In some ways, the scene was reminiscent of nights one and two. Ornate costumes themed to each era of Swift’s career were everywhere. A birthday girl wore a sash to mark the occasion. Someone in the lower bowl was completely covered in pink Christmas lights. And there were countless outfits that quoted lyrics (including a little Swiftie wearing one that said, “screaming, crying, perfect storms” on a shirt’s blank space).
In others, it was different (shout out to the dad wearing a The National shirt with a mustard stain on it.)
And save for the addition of “Don’t Blame Me,” and two surprise songs—”Mad Woman,” with The National’s Aaron Dessner on piano, and the first live performance of “Mean” since 2018—Saturday’s setlist also didn’t stray far what fans have seen in cities like Glendale, Las Vegas and Arlington.
But the last dance in Tampa was unique from the two before it in a way that fans likely won’t soon forget.
Saturday saw only 614 more people at Raymond James than Thursday—and brought Swift’s three-day attendance total in Tampa to a staggering 206,459—but it sounded like there was an extra bowl’s worth of bodies in the stadium.
After screams pierced the sky as the sun set, Swift directly acknowledged the volume before “Lover,” when she told 69,131 of the luckiest ones in Tampa that they’d reached uncharted levels of “vibes, and screaming, and fashion."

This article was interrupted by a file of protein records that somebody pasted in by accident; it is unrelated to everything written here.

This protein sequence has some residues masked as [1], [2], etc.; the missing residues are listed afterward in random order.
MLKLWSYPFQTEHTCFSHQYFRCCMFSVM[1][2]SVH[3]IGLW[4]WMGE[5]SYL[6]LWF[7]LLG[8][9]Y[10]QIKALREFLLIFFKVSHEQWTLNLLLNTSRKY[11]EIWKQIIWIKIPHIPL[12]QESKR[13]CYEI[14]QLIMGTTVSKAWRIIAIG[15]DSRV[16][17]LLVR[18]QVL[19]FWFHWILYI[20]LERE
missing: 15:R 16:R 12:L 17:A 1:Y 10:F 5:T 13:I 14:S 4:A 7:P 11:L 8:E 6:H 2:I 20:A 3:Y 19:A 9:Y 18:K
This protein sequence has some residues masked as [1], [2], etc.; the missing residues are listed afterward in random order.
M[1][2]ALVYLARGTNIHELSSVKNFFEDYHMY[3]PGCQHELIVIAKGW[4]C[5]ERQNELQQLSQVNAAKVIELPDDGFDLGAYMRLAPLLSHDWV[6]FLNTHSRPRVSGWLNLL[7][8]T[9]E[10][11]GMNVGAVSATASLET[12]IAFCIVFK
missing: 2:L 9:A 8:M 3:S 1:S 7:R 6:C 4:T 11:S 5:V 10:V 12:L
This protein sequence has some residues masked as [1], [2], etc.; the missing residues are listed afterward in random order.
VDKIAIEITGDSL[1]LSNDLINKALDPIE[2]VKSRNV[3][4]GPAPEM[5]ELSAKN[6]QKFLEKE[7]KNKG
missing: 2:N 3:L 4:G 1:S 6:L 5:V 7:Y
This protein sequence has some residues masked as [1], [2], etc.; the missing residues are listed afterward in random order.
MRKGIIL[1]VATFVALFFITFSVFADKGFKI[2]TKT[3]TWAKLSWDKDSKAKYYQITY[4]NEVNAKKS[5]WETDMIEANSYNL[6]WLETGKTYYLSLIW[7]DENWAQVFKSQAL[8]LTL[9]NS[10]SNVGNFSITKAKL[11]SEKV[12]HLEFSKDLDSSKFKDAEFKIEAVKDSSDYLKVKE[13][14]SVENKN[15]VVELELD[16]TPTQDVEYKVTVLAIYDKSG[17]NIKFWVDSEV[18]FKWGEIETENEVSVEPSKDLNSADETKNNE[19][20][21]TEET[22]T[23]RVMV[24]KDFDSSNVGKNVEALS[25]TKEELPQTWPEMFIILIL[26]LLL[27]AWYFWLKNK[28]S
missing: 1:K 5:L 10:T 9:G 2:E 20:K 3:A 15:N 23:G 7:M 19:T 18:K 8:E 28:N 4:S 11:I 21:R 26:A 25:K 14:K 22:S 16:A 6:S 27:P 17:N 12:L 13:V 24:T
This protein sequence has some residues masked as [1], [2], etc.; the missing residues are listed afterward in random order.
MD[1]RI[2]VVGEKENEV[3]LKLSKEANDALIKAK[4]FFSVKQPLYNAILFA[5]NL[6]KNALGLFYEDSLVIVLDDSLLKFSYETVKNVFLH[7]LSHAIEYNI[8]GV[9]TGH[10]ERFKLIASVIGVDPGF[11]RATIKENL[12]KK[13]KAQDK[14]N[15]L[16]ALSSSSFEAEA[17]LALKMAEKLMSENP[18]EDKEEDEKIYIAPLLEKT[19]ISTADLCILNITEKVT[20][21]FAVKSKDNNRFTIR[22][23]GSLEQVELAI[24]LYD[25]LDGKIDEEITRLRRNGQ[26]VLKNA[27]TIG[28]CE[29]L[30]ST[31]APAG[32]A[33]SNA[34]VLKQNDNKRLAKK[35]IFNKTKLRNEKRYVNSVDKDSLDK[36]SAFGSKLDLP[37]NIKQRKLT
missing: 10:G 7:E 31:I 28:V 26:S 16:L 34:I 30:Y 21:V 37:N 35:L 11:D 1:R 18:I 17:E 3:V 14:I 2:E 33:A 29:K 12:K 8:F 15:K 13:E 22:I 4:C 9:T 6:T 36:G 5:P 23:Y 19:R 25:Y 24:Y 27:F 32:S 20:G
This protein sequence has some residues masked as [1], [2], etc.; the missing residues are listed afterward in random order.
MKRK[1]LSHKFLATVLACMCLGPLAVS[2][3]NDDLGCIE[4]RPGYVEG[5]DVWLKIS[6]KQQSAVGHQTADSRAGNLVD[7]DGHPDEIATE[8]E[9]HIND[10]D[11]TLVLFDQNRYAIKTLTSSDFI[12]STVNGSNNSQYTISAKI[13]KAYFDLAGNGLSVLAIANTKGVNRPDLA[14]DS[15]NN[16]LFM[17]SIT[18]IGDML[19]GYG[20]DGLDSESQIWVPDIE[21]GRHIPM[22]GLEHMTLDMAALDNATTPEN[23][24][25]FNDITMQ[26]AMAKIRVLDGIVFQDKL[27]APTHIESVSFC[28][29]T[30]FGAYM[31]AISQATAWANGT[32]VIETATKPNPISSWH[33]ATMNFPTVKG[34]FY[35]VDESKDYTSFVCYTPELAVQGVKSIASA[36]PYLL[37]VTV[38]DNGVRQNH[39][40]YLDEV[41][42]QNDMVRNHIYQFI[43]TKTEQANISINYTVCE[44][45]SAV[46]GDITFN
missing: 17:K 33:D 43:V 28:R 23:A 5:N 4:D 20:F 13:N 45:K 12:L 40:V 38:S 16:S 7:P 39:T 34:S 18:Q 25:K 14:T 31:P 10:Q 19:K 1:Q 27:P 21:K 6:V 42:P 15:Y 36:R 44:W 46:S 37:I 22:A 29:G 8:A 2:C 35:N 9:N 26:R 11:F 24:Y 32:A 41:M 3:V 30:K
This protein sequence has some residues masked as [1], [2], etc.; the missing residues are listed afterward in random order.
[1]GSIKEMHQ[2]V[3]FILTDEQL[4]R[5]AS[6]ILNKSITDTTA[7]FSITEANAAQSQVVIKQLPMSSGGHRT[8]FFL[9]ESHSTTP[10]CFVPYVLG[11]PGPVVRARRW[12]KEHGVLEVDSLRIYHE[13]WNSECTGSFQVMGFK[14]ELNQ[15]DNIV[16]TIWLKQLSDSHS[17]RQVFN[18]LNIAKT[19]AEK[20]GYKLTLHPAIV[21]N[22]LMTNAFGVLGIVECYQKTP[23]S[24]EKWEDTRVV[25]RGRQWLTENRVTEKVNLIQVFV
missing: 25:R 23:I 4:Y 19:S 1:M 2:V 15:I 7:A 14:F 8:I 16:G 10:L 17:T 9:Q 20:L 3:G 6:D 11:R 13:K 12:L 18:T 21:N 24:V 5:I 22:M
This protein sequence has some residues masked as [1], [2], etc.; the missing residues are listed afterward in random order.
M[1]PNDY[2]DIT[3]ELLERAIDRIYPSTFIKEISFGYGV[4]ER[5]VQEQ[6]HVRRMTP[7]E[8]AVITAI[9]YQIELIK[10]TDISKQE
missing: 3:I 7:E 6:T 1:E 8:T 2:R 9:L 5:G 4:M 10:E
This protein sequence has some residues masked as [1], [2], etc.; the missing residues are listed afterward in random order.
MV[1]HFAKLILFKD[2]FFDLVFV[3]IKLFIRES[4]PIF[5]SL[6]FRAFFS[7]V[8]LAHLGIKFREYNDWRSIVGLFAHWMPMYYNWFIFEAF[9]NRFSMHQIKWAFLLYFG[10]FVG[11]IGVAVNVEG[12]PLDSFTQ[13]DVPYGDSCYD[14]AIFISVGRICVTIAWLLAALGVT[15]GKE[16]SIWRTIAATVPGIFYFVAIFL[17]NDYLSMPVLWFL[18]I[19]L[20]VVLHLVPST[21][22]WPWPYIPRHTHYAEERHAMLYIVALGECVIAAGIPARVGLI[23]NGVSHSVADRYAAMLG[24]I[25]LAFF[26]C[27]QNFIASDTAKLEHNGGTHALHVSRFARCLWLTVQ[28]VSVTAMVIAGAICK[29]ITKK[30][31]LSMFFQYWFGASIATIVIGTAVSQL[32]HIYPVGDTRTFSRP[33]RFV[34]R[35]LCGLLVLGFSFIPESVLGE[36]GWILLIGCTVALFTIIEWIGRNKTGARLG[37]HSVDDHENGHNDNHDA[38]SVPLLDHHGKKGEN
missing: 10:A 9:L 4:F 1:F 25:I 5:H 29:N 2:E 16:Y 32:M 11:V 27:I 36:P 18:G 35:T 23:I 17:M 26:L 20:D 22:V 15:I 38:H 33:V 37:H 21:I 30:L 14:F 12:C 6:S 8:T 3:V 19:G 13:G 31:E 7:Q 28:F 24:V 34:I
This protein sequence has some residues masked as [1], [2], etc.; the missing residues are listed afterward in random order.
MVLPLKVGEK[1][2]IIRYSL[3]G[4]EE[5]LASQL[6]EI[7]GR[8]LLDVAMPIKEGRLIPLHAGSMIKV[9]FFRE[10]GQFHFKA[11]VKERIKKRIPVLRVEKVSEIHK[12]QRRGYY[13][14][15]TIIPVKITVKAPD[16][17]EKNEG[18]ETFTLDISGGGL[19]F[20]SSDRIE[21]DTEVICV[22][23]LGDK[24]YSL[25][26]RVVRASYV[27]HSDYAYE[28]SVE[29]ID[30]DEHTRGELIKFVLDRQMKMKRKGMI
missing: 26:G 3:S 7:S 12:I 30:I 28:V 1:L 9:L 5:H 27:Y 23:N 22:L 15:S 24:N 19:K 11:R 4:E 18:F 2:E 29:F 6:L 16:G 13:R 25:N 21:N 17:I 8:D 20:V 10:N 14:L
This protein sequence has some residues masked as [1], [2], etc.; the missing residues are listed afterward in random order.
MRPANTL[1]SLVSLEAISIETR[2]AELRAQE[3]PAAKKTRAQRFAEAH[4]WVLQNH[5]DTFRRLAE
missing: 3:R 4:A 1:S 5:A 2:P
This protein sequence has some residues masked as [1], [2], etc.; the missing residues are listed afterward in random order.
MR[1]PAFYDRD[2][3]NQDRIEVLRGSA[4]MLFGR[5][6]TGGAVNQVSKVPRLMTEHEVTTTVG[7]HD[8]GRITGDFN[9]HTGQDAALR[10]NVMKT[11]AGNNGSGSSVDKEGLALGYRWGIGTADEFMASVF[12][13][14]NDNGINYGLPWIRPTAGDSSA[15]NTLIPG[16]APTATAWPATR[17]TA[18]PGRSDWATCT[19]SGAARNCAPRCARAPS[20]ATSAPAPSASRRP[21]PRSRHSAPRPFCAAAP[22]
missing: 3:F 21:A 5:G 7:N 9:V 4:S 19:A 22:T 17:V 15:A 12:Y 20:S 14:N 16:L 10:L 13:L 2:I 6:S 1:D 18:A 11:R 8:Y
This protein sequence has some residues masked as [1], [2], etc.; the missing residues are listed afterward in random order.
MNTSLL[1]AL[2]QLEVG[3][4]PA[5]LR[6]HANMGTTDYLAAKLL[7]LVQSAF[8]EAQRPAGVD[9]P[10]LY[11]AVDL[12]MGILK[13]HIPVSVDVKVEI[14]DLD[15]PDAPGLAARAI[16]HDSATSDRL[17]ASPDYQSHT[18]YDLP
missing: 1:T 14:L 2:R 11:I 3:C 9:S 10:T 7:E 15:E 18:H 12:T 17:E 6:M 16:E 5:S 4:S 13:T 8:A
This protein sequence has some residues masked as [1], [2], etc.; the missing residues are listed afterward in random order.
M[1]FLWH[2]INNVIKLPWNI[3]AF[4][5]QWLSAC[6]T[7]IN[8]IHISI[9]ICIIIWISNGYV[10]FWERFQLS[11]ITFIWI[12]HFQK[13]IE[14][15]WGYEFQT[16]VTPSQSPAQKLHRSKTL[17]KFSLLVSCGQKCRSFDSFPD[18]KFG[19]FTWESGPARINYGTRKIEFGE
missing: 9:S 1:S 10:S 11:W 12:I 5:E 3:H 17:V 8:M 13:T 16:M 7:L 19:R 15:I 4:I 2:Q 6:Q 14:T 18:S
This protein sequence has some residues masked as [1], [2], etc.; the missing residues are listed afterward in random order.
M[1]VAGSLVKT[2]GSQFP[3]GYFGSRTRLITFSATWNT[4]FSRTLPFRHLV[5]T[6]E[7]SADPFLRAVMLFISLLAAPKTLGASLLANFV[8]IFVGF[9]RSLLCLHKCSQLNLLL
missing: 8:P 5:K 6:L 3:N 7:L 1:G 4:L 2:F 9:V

“I think what we have on our hands tonight, Tampa, is a supercrowd,” she concluded.
Before “Mean” in the surprise song part of the set, she said, “The vocal talent, it’s deafening, it’s just so loud, and that makes it so fun for us.”
She wasn’t lying. Fun and carefree were two prominent moods during the three-hour-15-minute performance. Swift is undoubtedly always confident onstage during concerts, but there were several extra layers of joy in her movements from the get go.
On “Cruel Summer,” she pirouetted as if she didn’t have to be on her feet for 42 more numbers. At least twice in the set, through that trademark red lipstick and beaming white smile, she playfully (and spontaneously?) stuck her tongue out at the crowd (first on “The Man” and then after the “And he never thinks of me Except for when I'm on TV” lyric on “Midnight Rain”). The hair flips on “Look What You Made Me Do” almost felt feral, and tassels on her gold dress shimmered as she spun like a kid in a rainstorm during “Fearless,” where she pointed straight at the stage as she sang, “And I don't know how it gets better than this.”
Swift was just 18 years old when that song, the title track from an album that won four Grammys, came out. And despite the growth she’s experienced since, Saturday night saw Swift meet her wide-eyed fans with the same kind of innocence from that era.
On “You Belong With Me,” longtime guitarist Paul Sidoti was beaming in an ear-to-ear smile as his boss laughed while leaning on bassist Amos Heller as she belted out, “Hey, isn't this easy?”
Dancer Jan Ravnik was soaked in sweat during the Red block where Swift gave her hat to a fan on “22,” grabbed their hand and blew a kiss. Another dancer, Kameron Saunders, almost stole the song, once on “Style” and again when he took a solo on “Bejeweled.”